not in our stars, but in ourselves
Finally: the really big guns. Vertigo (1958) is a relative rarity, at least in my opinion, because it’s a great film that everyone says is great that is, actually, great from start to finish. You no doubt recall my fascinating post about how Alfred Hitchcock and Vladimir Nabokov should have been best friends. In Vertigo, as in Lolita, the story is steeped in Edgar Allan Poe. Both the film and the novel are uncanny detective stories, concerning doubles and loved ones seemingly returning from the dead. One is reminded of “Ligeia” – in which an opium dream transforms the corpse of the narrator’s new wife into the living body of his long-dead Ligeia – or, particularly in Vertigo, of this passage from “The Imp of the Perverse”:
We stand upon the brink of a precipice. We peer into the abyss – we grow sick and dizzy. Our first impulse is to shrink from the danger. Unaccountably we remain. By slow degrees our sickness and dizziness and horror become merged in a cloud of unnameable feeling.
But let’s get back to the film.
It’s about John “Scottie” Ferguson (James Stewart), a recently retired detective. During the course of chasing a criminal across the roofs of San Francisco, he witnesses his police officer colleague plummet to his death, while Scottie hangs precariously from a gutter. After that, he develops acrophobia with accompanying vertigo. An old college acquaintance, Gavin Elster (Tom Helmore), asks Scottie to trail his wife. Madeleine Elster (Kim Novak) has been falling into strange trances, it seems, acting as if she were her mad ancestor, Carlotta Valdes. Scottie agrees, and you probably would too.
They fall in love; he sees her plummet off a bell tower; he mourns for months; and then he meets Judy Barton (Novak again). Unlike the cool and refined Madeleine, Judy is a coarse shopgirl who wears too much makeup and bright Technicolor clothes.
From there, it all goes downhill; just in case you haven’t seen it and haven’t heard anything about it, I’ll quit synopsizing. But to sum it up, it’s yet another degradation-by-love stories. Lots of people agree on that. However, I don’t really think it’s about Scottie being degraded by love. I think it’s about Judy. Judy is, for my money, the most tragic figure in the whole film – followed by Scottie’s long-suffering best friend/ex-fiancee, Midge (Barbara Bel Geddes). She loves Scottie. God knows why, but she does. He won’t love her unless and until she lets him make her over into a perfect replica of his lost Madeleine. And she does.
She has one of the saddest lines in any Hitchcock movie, and one that shows his own awareness about the inherent cruelty of his demands on his leading ladies – so I think, anyway.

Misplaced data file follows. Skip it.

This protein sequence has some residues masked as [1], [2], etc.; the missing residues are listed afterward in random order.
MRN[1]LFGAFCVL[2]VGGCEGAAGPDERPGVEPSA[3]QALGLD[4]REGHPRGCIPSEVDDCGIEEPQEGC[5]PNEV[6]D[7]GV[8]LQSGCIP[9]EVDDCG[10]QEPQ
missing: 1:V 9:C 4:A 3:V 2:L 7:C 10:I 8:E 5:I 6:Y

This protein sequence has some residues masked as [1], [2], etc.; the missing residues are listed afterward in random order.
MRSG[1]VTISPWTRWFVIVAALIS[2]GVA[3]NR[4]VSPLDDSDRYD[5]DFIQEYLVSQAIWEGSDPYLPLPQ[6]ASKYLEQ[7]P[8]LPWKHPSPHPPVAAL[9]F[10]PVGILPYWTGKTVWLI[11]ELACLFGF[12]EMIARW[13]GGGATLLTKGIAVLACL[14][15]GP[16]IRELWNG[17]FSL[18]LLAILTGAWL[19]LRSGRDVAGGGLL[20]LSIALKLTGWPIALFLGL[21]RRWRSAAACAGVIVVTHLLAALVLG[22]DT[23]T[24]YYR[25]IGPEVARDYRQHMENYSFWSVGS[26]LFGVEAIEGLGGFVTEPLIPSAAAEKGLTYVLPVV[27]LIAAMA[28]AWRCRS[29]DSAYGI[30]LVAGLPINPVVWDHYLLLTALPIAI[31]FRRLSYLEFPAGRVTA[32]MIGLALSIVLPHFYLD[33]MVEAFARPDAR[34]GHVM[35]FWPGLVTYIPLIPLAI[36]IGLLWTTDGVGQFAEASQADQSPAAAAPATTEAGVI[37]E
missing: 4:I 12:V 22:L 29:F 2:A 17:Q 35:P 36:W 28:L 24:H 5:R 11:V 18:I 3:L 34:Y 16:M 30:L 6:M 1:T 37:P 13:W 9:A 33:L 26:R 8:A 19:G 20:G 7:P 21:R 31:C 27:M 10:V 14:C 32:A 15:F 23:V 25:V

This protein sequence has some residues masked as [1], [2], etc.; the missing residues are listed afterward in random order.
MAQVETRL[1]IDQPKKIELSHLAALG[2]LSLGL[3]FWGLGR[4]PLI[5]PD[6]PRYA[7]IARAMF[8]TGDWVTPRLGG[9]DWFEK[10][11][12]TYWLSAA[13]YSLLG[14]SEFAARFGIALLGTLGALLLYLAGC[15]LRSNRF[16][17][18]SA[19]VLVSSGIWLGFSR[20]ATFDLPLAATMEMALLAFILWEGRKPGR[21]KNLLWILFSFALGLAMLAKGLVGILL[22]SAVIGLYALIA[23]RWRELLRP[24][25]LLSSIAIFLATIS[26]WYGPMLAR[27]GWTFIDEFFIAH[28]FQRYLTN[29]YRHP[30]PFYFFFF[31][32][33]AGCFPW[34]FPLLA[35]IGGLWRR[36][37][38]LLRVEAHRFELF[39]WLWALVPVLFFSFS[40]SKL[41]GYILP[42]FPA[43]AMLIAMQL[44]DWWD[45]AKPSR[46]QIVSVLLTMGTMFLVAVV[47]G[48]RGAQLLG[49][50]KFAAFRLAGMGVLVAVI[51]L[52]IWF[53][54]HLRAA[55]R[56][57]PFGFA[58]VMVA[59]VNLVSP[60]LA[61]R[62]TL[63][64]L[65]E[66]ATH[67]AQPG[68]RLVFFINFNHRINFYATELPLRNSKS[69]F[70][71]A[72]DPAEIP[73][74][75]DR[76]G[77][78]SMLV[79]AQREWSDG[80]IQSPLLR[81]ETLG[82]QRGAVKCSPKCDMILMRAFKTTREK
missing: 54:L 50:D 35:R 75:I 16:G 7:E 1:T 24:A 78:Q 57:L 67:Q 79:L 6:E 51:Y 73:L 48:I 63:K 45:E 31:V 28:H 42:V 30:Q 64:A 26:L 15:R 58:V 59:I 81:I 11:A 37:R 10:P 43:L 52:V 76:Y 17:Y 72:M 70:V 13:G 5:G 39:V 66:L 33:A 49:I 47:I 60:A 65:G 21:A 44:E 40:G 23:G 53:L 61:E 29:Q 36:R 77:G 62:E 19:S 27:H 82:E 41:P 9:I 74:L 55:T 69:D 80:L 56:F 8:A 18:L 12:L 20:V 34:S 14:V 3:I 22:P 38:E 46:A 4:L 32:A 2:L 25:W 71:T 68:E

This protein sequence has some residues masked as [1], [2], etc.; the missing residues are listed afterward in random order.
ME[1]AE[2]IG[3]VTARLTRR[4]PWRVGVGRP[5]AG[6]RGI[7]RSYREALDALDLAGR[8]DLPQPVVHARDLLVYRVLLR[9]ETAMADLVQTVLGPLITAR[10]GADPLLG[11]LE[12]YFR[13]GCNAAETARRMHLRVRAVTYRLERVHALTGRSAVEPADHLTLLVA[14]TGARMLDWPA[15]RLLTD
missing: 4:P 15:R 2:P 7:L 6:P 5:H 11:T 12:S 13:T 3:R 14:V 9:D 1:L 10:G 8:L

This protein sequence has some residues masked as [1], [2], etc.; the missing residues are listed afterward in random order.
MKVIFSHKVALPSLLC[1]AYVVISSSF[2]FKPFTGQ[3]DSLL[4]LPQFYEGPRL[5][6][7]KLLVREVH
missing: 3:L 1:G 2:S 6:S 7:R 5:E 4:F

Judy: I know. I know because, ’cause I remind you of her and not even that very much.
Scottie: No, no Judy, Judy, it’s you, too. There’s something in you…
Judy: You don’t even want to touch me.
Scottie: Yes. Yes, I do.
Judy: Couldn’t you like me, just me the way I am? When we first started out, it was so good. We had fun. And then you started in on the clothes. Well, I’ll wear the darn clothes if you want me to – if – if you’ll just, just like me. …If, if I let you change it, will that do it? If I do what you tell me, will you love me?
It’s terribly sad. Knowing that the man you love won’t love you, or even want to look at you, unless you fit the role he has in mind for you. I don’t doubt that this is a pervasive problem in many relationships – perhaps even most. It surely goes both ways, and across all sorts of gender lines; here, it happens to be the traditional dynamic of a powerful man and a powerless woman. It’s still horrible, though. However omnipresent it is, it’s horrible.
I would be remiss in my reviewing duties (!) if I didn’t mention Bernard Herrmann’s lush, beautiful score. It’s Wagnerian in the best possible way, with shimmering harps and aching strings. If you can listen to the piece titled “Scene d’Amour,” from the “transformation” scene, and not feel your heart swell to bursting point, I don’t know what to tell you. The soundtrack is one of my top five albums of all time, and I’d heartily recommend that you do yourself a great service and get it for yourself. I’m not kidding – I listen to it almost daily. Maybe my fellow obsessive, Scottie, and I would get along.